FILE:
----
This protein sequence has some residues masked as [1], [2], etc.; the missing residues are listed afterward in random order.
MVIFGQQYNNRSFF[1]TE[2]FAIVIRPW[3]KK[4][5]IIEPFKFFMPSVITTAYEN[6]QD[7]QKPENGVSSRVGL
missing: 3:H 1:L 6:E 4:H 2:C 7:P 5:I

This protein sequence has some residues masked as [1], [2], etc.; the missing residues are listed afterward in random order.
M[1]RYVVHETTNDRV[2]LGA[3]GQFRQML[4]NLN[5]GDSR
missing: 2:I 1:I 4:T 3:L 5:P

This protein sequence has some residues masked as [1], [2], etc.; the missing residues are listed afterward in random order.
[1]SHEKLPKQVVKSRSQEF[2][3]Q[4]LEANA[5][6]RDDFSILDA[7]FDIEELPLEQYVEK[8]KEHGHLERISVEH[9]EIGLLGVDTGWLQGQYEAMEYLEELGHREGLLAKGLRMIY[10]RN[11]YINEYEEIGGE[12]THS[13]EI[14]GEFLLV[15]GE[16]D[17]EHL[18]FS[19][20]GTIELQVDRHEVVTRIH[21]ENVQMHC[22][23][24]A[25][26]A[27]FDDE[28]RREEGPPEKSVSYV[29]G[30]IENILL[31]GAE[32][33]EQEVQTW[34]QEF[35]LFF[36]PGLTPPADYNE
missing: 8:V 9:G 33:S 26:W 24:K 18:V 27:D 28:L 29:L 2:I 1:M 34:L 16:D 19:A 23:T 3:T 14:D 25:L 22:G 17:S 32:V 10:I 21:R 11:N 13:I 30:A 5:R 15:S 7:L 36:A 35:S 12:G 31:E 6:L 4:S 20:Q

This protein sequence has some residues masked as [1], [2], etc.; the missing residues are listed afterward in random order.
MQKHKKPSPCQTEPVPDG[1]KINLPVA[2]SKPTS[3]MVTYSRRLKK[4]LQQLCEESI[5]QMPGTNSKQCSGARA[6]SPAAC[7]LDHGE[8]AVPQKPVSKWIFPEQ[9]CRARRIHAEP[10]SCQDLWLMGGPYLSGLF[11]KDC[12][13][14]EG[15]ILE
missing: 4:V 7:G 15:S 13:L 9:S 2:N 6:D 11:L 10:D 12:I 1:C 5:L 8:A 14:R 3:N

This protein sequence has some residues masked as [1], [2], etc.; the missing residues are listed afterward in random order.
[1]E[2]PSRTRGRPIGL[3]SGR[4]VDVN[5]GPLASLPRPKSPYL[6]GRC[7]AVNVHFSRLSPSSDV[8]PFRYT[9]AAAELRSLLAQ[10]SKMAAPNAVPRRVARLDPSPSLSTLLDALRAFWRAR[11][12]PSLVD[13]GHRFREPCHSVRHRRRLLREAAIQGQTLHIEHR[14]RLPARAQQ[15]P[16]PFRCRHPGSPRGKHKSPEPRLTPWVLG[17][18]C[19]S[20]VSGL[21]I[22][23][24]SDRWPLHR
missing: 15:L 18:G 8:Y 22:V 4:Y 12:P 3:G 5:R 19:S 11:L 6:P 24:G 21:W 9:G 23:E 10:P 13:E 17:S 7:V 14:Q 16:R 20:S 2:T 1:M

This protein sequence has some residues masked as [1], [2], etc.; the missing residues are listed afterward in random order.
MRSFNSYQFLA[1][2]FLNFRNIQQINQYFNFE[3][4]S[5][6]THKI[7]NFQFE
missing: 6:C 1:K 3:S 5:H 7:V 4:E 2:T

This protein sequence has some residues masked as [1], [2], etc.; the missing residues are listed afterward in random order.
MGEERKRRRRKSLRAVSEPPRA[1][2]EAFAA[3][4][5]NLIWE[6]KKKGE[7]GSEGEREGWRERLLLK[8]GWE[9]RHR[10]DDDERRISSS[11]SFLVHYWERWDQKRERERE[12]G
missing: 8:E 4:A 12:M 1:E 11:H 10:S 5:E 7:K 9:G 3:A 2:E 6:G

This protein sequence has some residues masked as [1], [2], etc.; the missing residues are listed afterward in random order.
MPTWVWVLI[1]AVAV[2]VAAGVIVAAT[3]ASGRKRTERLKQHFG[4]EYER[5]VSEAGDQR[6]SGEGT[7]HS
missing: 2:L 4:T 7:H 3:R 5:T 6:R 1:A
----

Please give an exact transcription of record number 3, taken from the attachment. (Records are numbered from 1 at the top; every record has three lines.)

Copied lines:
This protein sequence has some residues masked as [1], [2], etc.; the missing residues are listed afterward in random order.
[1]SHEKLPKQVVKSRSQEF[2][3]Q[4]LEANA[5][6]RDDFSILDA[7]FDIEELPLEQYVEK[8]KEHGHLERISVEH[9]EIGLLGVDTGWLQGQYEAMEYLEELGHREGLLAKGLRMIY[10]RN[11]YINEYEEIGGE[12]THS[13]EI[14]GEFLLV[15]GE[16]D[17]EHL[18]FS[19][20]GTIELQVDRHEVVTRIH[21]ENVQMHC[22][23][24]A[25][26]A[27]FDDE[28]RREEGPPEKSVSYV[29]G[30]IENILL[31]GAE[32][33]EQEVQTW[34]QEF[35]LFF[36]PGLTPPADYNE
missing: 8:V 9:G 33:S 26:W 24:K 18:V 27:D 28:L 29:L 2:I 1:M 34:L 16:D 19:A 23:T 3:T 14:D 25:L 22:G 17:S 32:V 10:I 21:R 11:N 13:I 30:A 5:R 15:S 7:L 36:A 35:S 12:G 31:E 6:L 4:S 20:Q